Investment allocations must be matched to long-term objectives and goals, and to one’s individual time horizon.
It’s a strategy that serves as a good antidote to market fluctuations and volatility.
Many individual investors find it tempting in the short term to try to time the lows and highs in the markets.
But timing market lows and highs is very difficult and can have costly results.
An individual investor, for example, might have chosen to get out of the market in early February when we had a correction. If so, the investor would have missed the partial recovery that has occurred since then, illustrating the benefits of a longer view.
The average individual investor has returns that are lower than the markets and significantly lower than those of investors who use a financial adviser.
According to a study by Vanguard, the potential added value of an adviser in basis points of return is about 300, or 3 percent. Financial advisers provide behavioral coaching to clients or are given discretionary trading authority over their accounts, mitigating individual investor impulsivity and minimizing market timing mistakes.
THE LONG TERM
It is important for investors to remember there have been very few 10-year time frames where stocks have had negative returns.
Even if an investor puts money into stocks at the top of a cycle, generally he will do just fine over the long term.
In fact, a study by J.P. Morgan shows the volatility of returns decreases significantly over the passage of time, with ranges in total returns varying as much as 85 percentage points after one year but only 10 points after 20 years.
And when portfolios are diversified, these ranges diminish significantly: The range of returns in diversified portfolios varies by 50 percentage points after one year but only by five points after 20 years.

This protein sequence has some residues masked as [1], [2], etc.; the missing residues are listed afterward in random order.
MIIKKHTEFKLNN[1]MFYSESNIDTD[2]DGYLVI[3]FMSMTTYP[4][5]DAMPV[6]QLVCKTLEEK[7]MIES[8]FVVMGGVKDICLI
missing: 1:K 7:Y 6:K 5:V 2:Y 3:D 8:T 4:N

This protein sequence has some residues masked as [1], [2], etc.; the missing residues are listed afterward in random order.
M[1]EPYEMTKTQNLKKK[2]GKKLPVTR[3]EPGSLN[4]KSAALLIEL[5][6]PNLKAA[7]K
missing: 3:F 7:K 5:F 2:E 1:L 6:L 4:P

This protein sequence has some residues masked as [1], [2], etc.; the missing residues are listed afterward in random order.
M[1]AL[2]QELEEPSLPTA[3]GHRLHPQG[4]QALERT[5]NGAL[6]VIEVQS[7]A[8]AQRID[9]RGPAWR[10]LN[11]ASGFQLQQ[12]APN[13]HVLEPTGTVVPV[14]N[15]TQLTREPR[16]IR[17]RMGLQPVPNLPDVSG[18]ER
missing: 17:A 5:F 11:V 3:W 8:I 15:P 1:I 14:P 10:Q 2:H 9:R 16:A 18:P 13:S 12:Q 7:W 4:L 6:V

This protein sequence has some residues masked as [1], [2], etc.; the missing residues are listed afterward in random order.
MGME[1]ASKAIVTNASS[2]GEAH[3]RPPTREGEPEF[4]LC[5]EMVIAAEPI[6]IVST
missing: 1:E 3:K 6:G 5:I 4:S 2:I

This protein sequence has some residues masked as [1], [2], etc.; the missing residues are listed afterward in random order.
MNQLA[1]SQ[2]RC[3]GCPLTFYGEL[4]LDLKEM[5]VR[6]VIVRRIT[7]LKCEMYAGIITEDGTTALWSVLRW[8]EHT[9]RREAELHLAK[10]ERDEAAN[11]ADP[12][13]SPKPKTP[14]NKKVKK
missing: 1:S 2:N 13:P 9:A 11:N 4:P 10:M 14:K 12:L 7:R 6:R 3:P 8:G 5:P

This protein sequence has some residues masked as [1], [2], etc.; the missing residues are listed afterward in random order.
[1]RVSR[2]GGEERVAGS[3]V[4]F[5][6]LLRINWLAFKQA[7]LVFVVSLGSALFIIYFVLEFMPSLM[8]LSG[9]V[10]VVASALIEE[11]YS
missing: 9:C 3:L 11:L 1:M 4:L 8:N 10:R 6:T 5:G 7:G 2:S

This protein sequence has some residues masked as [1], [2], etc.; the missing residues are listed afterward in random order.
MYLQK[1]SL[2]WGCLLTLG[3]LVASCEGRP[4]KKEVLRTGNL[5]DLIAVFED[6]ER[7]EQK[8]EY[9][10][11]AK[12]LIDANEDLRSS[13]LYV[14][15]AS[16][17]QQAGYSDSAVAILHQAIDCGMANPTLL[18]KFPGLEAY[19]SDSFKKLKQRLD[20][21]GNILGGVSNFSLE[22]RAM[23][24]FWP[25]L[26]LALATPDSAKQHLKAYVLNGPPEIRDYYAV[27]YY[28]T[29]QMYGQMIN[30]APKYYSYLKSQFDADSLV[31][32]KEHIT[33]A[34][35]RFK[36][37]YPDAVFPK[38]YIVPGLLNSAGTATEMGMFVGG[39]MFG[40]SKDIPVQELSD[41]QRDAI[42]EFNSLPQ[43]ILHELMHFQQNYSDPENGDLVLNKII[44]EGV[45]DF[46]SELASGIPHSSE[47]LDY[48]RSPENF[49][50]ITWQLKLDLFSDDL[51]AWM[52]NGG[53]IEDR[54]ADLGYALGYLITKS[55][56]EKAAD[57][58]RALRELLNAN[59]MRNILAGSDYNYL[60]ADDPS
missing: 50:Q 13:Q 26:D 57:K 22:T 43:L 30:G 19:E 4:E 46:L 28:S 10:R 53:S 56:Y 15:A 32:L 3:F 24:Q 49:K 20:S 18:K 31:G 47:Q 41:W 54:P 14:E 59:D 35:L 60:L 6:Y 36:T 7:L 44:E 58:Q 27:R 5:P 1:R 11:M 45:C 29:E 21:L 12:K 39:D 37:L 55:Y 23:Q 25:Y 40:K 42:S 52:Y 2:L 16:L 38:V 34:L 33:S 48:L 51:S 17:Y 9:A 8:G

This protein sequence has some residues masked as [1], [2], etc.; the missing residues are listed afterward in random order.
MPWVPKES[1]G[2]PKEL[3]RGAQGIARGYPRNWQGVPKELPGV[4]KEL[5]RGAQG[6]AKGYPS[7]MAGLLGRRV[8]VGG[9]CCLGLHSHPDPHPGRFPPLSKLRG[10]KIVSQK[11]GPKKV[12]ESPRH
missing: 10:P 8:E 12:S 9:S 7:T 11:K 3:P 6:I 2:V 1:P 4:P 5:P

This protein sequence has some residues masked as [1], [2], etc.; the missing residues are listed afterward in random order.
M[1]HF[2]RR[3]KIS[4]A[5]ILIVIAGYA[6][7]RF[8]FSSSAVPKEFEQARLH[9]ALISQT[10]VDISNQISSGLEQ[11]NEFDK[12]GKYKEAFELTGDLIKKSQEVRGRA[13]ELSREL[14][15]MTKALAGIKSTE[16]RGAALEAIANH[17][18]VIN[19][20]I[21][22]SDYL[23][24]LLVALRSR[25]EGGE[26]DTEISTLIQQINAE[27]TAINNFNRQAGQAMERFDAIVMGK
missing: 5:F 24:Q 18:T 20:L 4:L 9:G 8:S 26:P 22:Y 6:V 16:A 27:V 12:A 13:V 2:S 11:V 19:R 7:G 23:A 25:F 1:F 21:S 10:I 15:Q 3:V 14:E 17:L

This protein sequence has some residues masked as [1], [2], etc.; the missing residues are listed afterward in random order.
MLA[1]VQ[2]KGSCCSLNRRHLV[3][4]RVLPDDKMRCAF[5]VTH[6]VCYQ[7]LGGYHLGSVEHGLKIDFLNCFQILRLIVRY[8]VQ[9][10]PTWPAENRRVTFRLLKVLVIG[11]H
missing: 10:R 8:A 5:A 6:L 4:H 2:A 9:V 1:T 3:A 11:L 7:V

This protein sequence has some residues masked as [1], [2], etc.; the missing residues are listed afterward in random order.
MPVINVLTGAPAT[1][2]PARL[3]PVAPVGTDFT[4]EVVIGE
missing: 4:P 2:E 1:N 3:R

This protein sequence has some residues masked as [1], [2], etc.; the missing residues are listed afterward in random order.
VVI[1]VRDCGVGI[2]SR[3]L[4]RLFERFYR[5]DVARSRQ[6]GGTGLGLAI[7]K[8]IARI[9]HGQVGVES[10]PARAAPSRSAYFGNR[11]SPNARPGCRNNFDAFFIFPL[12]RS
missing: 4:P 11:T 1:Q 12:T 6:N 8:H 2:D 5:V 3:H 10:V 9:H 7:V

CHANCE TO SHED
In recent months, investors have grown concerned about market volatility.
It is doubtful that recent market corrections are the beginning of a bear market or that a recession is around the corner.
In fact, corrections can be healthy for the market and provide opportunities to make investments at more reasonable valuations.
While looking at new investment opportunities, it is prudent to be flexible and consider pruning positions that have appreciated substantially the past two years and that still may be trading at lofty levels.
While today’s tight labor market has the potential to be bad for the economy since it could lead to higher inflation and interest rates, a major downturn because of rising interest rates is not a given since there are powerful secular disinflationary forces at play today and arguably into the future.
These forces that would counter the effect of higher interest rates are demographics, information technology and the globalization of supply chains.
With demographics, our population is aging and baby boomers are retiring. As these people leave the labor force, they make less money, their purchasing power decreases and, as this group gets larger, inflation slows.
REIN ON PRICES
Another factor keeping inflation down is the impact of information technology on prices.
Just think about how the “Amazon effect” keeps prices low.
Retail consumers can simply pull out their phones to immediately determine if Amazon or another vendor offers an item at lower cost, which contributes to pricing competition and market disruption.
And finally, the globalization of supply chains keeps inflation in check by reducing costs for manufacturers.
BATTLE OF ECONOMIC FORCES
Even with a tight labor market, these secular disinflationary forces are strong protection against market fluctuations.
The question is whether these factors will overpower the impact of a tight labor market pushing up inflation. Only time will tell.
One thing, though, is for sure – having a long-term strategy in place with a trusted financial adviser is the best defense against market volatility and potential economic downturns.
Investors are well-advised to be patient and avoid focusing on the day-to-day noise in the markets.
Michael Joyce, founder and president of JoycePayne Partners of Bethlehem and Richmond, Va., is responsible for overall investment strategy, management of investment portfolios and financial counseling services. He can be reached at firstname.lastname@example.org.